Does this mean, i have hope for getting the misconduct charge removed?
    Originally posted by hutman
    Have you been dismissed with no notice (i.e gross misconduct) or have you been given notice (or pay in lieu)?

    If it is the former you could potentially challenge the "gross" aspect as part of a wrongful dismissal claim. However all that would get you is your notice pay, it wouldn't get you any compensation for the loss of your job.

    As I said, as far as disciplinary procedures are concerned, it is rare for there to be a hard and fast contractual entitlement to them being followed.

    If you are in a regulated profession then there are special rules regarding references.

    Given that it was "well paid" I suggest you take proper legal advice.
    • robatwork
    • By robatwork 11th Jan 19, 5:12 PM
    • 4,780 Posts
    • 5,393 Thanks
    robatwork
    Just for a second put yourself in your employer's position.

    They have a senior well-paid employee that they have invested 20 months of salary and (on the job) training in. So this employee is now paying back some of the investment.

    Why would you summarily dismiss this great employee and have to go through the expense of recruiting and training someone new?
    Tell us why you think they sacked you.

    Doesn't make sense and small companies go bust quickly if they make a few stupid business decisions. I expect they think they've got this one right.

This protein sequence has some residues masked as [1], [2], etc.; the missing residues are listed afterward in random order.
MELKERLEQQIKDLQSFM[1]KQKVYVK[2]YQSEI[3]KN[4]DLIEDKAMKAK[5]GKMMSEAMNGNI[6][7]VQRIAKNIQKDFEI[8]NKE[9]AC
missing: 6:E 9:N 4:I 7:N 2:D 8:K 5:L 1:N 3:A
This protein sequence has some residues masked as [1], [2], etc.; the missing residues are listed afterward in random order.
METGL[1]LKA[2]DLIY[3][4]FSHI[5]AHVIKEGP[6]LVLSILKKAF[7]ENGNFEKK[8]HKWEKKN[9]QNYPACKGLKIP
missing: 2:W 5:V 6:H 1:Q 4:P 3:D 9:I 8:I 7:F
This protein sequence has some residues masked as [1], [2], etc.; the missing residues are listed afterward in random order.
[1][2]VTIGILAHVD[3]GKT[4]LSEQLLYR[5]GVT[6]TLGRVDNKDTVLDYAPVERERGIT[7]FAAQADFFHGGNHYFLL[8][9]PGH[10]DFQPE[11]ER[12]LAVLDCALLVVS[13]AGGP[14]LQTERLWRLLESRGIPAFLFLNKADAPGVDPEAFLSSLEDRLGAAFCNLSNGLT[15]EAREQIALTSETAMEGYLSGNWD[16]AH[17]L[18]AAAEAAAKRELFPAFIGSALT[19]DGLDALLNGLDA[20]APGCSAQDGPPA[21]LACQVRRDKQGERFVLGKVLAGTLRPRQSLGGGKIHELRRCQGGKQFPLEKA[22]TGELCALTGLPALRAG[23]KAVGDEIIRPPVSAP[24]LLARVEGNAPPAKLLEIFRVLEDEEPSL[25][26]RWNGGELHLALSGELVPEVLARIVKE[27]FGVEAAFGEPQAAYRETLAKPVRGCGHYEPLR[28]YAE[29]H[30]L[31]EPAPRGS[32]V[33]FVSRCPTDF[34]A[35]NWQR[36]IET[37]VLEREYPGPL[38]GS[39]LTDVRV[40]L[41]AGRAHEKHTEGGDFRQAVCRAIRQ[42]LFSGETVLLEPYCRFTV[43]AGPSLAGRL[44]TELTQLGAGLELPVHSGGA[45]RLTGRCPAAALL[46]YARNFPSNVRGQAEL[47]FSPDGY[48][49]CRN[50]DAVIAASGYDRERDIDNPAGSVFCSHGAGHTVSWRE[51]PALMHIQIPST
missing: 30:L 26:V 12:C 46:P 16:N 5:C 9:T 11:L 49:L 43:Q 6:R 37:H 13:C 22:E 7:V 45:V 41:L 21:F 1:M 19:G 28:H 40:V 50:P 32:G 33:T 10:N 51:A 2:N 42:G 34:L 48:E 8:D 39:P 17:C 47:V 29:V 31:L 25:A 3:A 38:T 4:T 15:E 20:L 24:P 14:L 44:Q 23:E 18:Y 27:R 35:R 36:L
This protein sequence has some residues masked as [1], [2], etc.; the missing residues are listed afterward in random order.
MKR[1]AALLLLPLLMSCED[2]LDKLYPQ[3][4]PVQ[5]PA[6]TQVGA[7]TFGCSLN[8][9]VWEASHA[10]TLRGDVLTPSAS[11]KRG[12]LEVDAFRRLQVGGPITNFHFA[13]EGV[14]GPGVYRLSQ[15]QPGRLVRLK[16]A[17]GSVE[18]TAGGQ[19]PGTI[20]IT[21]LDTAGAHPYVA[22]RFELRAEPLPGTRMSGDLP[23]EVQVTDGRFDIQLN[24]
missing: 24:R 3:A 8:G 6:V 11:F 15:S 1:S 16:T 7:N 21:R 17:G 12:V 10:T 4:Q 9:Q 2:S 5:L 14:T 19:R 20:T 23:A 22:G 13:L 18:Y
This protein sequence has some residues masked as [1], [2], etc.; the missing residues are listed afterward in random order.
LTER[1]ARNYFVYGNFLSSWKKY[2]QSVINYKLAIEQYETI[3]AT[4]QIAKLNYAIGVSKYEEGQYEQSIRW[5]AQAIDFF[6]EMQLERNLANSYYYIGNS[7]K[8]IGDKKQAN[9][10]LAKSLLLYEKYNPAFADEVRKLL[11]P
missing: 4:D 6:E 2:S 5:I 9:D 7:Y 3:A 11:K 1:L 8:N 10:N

• Diamandis
    • By Diamandis 11th Jan 19, 5:15 PM
    • 286 Posts
    • 462 Thanks
    Diamandis
    If you honestly can't understand why it's unprofessional to contact the client directly after they complained about you and your employer had to have a meeting with you about it then that's worrying.

    How do you think doing this affects your employers relationship with their client?
    • LilElvis
    • By LilElvis 11th Jan 19, 5:48 PM
    • 4,026 Posts
    • 10,845 Thanks
    LilElvis
    Thanks for your detailed response!

    Undoubtedly it was, you're right. But poor performance according to a client's standards is rarely a reason for dismissal, especially considering the same behaviours and ethics have been shown to gain positive client reviews at another site. Normally under such circumstances you'd be asking the employee for any training they might need. The client is paying your employer for the work you are providing so they are fully entitled to set whatever standard they believe to be warranted. Why should someone who has been employed in the industry for a considerable time and on a high salary require further training in order to meet either the employer's or client's expectations?